The hepatitis C virus is transmitted through blood. Direct-acting antiviral drugs can cure 95% of patients.
● Autoimmune liver diseases
The immune system can attack the liver and cause inflammation. Symptoms can include tiredness, abdominal discomfort, yellowing of the skin and whites of the eyes, enlarged liver, dark urine, loss of appetite and pale stools. Corticosteroids and immunosuppressant drugs are effective at an early stage. However, a liver transplant is currently the only effective treatment.
● Liver cancer
Cirrhosis, hepatitis B and hepatitis C can progress to liver cancer. Smoking and regular alcohol consumption also increase the risk of liver cancer. Ablation can be used to destroy the tumour if liver function is normal. However, if this is not possible, chemotherapy can slow the progression of the cancer. A liver transplant may be recommended if the liver has been damaged.
Cirrhosis is a chronic liver disease that can be caused by alcohol misuse or an infection. It requires regular follow-up in order to rule out complications. A liver transplant is currently the only effective treatment.
● NASH (non-alcoholic steatohepatitis)
NASH is a chronic liver disease and linked to a diet high in fat and sugar and a sedentary lifestyle. In some cases, NASH can progress to cirrhosis and cancer. Treatment involves lifestyle changes to reduce the fat in the liver.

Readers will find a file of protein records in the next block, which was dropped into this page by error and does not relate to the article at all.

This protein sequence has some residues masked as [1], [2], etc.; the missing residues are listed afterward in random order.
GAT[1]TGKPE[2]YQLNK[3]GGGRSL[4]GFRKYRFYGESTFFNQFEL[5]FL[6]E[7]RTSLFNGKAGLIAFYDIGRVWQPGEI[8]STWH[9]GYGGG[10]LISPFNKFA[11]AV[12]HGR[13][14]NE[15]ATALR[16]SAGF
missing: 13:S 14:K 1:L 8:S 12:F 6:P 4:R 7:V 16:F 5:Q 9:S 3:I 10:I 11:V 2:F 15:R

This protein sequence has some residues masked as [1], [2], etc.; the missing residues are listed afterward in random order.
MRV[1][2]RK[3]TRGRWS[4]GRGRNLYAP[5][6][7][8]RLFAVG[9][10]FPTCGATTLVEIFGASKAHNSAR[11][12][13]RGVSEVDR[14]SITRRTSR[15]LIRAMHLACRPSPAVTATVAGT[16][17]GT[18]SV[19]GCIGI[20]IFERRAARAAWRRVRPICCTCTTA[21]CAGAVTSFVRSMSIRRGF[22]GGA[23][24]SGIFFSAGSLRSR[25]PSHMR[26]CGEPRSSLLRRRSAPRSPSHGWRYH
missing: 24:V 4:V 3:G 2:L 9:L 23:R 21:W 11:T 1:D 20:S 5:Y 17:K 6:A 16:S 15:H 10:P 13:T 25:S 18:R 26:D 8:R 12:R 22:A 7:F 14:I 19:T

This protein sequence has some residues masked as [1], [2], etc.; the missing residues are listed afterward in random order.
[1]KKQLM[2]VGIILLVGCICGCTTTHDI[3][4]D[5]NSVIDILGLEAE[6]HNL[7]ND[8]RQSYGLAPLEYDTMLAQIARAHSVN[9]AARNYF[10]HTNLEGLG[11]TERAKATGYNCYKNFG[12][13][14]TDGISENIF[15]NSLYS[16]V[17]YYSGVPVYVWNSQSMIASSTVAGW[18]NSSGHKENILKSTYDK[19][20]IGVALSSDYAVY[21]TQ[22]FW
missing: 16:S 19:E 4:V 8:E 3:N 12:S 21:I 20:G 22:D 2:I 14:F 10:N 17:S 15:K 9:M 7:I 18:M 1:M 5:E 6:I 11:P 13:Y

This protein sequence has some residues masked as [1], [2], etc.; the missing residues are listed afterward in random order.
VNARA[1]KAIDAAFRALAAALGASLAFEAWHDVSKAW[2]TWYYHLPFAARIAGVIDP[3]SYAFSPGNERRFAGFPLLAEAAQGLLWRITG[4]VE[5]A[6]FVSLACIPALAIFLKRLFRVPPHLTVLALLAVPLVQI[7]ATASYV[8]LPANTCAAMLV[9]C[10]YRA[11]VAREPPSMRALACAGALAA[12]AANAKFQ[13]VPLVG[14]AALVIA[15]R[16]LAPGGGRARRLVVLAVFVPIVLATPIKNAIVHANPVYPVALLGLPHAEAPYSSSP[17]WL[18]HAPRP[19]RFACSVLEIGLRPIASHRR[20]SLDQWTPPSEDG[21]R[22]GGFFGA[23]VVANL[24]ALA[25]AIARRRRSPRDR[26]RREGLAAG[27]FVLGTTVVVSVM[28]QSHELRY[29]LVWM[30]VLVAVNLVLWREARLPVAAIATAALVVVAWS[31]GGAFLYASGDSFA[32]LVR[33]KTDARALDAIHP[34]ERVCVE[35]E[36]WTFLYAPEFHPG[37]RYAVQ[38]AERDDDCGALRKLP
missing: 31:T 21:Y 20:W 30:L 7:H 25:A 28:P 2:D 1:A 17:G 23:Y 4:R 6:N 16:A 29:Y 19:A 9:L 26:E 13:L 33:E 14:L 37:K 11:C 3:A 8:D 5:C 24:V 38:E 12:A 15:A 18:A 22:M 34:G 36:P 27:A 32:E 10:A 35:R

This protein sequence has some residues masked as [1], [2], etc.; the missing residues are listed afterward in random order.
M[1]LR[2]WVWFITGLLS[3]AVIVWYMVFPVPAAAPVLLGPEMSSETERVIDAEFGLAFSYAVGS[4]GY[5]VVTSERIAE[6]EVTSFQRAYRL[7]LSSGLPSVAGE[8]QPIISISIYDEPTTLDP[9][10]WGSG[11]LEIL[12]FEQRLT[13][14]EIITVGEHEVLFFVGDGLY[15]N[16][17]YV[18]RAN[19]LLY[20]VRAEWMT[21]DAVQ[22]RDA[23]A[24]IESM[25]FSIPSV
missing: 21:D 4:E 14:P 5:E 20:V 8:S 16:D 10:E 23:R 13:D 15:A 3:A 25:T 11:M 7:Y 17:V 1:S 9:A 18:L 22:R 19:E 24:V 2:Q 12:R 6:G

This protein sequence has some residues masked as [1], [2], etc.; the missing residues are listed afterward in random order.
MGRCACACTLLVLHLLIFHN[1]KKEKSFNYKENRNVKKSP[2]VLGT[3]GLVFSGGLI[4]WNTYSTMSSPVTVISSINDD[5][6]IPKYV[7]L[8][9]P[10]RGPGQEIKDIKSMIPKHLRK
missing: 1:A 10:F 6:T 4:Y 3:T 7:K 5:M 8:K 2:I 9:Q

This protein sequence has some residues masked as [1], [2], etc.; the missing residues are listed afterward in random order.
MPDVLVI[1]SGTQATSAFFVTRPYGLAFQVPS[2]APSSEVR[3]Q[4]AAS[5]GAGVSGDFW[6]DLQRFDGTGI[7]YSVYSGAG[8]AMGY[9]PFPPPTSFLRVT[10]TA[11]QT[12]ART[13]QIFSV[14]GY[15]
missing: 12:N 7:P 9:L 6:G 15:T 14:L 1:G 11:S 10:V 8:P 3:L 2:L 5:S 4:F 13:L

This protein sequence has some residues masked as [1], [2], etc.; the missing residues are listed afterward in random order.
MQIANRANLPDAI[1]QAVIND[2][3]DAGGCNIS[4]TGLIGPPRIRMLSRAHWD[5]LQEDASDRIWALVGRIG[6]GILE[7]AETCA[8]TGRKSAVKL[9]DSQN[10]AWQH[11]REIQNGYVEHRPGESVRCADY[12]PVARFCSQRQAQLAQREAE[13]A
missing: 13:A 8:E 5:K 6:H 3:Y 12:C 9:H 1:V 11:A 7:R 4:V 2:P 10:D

● Gastroscopy and colonoscopy
A gastroscopy is used to look inside the stomach. A colonoscopy examines the large intestine and is used to screen for colon cancer and remove precancerous lesions.
An elastography measures the stiffness of soft tissue and is used to diagnose liver diseases and tumours.
A clinical examination is performed on an inpatient or outpatient basis in order to determine treatment and any further tests. We recommended that you see a gastroenterologist for regular check-ups if you have a family history of liver disease or chronic inflammatory conditions of the gastrointestinal tract.
An endoscopy performed under general anaesthetic requires a short stay in hospital. A colonoscopy can be performed on an outpatient basis without anaesthetic, which means you do not have to stay in hospital. Follow-up for a gastrointestinal or liver disease depends on the severity and progression of your condition.
Why see a gastroenterologist or hepatologist with Swiss Medical Network?